"Cuba of the north"

Iceland Voters Set to Reject Debt Deal:

After the dust began to settle last year -- after the banks failed, the currency collapsed, the stock market crashed and the government fell -- the dazed inhabitants of Iceland woke up to another unpleasant problem: They owed, it seemed, some $5.3 billion to more than 300,000 angry people in the Netherlands and Britain.

These were the customers of Icesave, a now notorious online retail branch of the Icelandic bank Landsbanki, which went bankrupt in October 2008 along with 85 percent of Iceland's banking system. The British and Dutch governments reimbursed their citizens, but then demanded that Iceland repay the money, the equivalent of $65,000 per household here, plus interest.

To put it in perspective, it is as if American taxpayers were being forced to pay $5 trillion (plus interest) to reimburse customers of the Japanese branch of a failed private American bank, said Magnus Arni Skulason, the head of InDefence, a group agitating for a better deal.

It isn't is as if the average Icelander didn't benefit somewhat from influx of money which arrived during the nation's heyday as a center of international finance. But, I somewhat suspect that the movers & shakers who took risk which yielded massive fortunes are somewhat more comfortable than the average Icelander now. Yes, their paper wealth is not what it was, but they were living far above the median consumption rate anyhow. There is austerity for the masses, and "austerity" for the elite.

There don't seem any good solutions here. The elites of Iceland were either crooked or stupid, or some combination of both, during the years of high rolling. Now they've left their nation holding the bag. And this is Iceland. A tiny Nordic nations which is (was?) characterized by clean government and an efficient elite.

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Okay, I haven't followed the Iceland bank failures, but the $65,000 per household had to go somewhere. Where? Was it "invested" in the now collapsed stock market?

I'm assuming that Iceland has at least as many lampposts as it does bankers, so I'm not sure that no good solutions exist...

just an fyi, i looked up info on some of the rich dudes who caused this problem a while back. lots had left the country, so they'd have to extradite and stuff.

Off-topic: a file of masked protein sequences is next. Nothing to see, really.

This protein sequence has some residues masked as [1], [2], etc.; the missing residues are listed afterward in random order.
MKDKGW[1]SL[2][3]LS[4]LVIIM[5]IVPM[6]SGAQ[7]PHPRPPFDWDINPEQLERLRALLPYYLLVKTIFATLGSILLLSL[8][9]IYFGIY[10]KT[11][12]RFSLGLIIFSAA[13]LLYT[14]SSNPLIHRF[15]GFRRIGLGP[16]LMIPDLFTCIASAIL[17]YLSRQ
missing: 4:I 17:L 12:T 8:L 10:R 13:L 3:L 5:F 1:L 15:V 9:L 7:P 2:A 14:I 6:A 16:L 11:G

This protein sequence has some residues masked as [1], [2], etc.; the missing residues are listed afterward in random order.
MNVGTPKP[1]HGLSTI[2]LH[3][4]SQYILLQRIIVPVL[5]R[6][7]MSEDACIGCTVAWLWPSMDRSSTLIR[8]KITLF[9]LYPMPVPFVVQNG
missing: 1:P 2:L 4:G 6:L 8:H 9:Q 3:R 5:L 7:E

I wrote about this awhile back (at the link). Right up until the collapse Iceland was the poster child for financial deregulation. The Mont Pelerin Society, the international neoliberal think tank, had their meeting there in 2005. As late as November, 2007 people were talking about Icandic miracle: Deregulation brings boom time to Iceland -- That's less than two years and three months ago.

The disaster is so recent that the full reaction hasn't been seen yet; basically there's been a only minimal and probably successful immediate term rescue effort, but recovery will be very slow. The full effects haven't been felt yet, and as far as I can tell there's been no real accountability.

Considering the magnitude of the disaster (at one point the stock market had lost 40%+ of its value, and many people saw their retirement plans destroyed. I would have expected a lot more noise.

The American political system seems incapable of responding. Both parties were implicated, the Republicans (and Republican-lite deregulating Democrats) more so in my opinion, and neither one seems to have learned anything. The media coverage of economics was imbecile before and it's imbecile now.

one thing is for sure, when the road comes to fruition jaime dimon, lloyd blankfein and vikram pandit will be sitting around a fire somewhere roasting some rube's juicy baby over a spit.

The obvious counterpoint here is that UK and Netherlands didn't have to bail out the depositors of the local branches of Icelandic banks. So why would they expect to stick the bill to the Icelandic government ex-post?

By Contemplationist (not verified) on 12 Mar 2010 #permalink